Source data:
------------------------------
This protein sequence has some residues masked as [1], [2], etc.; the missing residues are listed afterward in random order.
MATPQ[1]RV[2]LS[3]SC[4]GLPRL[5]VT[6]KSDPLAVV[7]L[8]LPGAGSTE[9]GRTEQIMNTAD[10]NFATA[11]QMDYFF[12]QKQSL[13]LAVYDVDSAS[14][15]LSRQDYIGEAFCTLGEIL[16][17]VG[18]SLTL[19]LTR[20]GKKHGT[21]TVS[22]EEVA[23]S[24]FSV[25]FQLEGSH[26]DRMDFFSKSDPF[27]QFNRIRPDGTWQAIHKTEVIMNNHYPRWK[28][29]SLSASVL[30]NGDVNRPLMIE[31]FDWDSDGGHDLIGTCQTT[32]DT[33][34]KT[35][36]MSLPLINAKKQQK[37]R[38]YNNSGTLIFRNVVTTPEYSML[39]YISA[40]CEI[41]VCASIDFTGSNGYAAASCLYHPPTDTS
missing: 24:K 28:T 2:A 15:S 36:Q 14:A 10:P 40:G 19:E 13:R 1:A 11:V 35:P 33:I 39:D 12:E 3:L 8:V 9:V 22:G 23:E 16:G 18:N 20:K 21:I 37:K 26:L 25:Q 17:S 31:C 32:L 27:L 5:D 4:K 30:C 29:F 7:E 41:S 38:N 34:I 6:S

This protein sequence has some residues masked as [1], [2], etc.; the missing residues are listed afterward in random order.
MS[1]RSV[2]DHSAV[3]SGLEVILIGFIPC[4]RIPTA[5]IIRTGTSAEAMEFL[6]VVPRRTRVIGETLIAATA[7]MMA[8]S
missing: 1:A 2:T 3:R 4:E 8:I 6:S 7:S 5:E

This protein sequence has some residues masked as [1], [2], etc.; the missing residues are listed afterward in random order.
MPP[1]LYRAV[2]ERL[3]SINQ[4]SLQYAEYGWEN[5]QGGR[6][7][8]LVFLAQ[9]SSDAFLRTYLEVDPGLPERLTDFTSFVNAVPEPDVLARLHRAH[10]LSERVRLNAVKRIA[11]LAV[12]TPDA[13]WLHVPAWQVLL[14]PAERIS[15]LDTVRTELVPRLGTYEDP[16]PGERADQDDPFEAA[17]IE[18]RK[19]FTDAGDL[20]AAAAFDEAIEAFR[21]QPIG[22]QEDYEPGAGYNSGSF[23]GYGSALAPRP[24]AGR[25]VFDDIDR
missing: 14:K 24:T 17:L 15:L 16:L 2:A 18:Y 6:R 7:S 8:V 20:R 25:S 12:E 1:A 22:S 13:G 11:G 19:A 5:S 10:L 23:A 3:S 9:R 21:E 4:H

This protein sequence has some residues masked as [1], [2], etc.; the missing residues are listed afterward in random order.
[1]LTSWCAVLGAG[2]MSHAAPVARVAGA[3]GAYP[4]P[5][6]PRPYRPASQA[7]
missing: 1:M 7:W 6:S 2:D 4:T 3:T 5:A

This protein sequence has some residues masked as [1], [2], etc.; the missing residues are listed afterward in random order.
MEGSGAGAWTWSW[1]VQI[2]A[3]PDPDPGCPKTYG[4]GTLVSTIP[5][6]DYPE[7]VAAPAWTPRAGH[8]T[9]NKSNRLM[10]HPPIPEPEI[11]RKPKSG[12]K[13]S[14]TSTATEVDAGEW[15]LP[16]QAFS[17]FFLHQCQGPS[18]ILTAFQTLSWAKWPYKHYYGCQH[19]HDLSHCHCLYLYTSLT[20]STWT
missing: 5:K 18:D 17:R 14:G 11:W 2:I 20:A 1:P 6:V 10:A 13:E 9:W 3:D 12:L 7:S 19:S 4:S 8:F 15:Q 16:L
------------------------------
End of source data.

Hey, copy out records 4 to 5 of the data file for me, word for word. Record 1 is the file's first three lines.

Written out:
This protein sequence has some residues masked as [1], [2], etc.; the missing residues are listed afterward in random order.
[1]LTSWCAVLGAG[2]MSHAAPVARVAGA[3]GAYP[4]P[5][6]PRPYRPASQA[7]
missing: 1:M 7:W 6:S 2:D 4:T 3:T 5:A

This protein sequence has some residues masked as [1], [2], etc.; the missing residues are listed afterward in random order.
MEGSGAGAWTWSW[1]VQI[2]A[3]PDPDPGCPKTYG[4]GTLVSTIP[5][6]DYPE[7]VAAPAWTPRAGH[8]T[9]NKSNRLM[10]HPPIPEPEI[11]RKPKSG[12]K[13]S[14]TSTATEVDAGEW[15]LP[16]QAFS[17]FFLHQCQGPS[18]ILTAFQTLSWAKWPYKHYYGCQH[19]HDLSHCHCLYLYTSLT[20]STWT
missing: 5:K 18:D 17:R 14:G 11:W 2:I 20:A 1:P 6:V 10:A 13:E 9:W 3:D 12:L 7:S 19:S 4:S 8:F 15:Q 16:L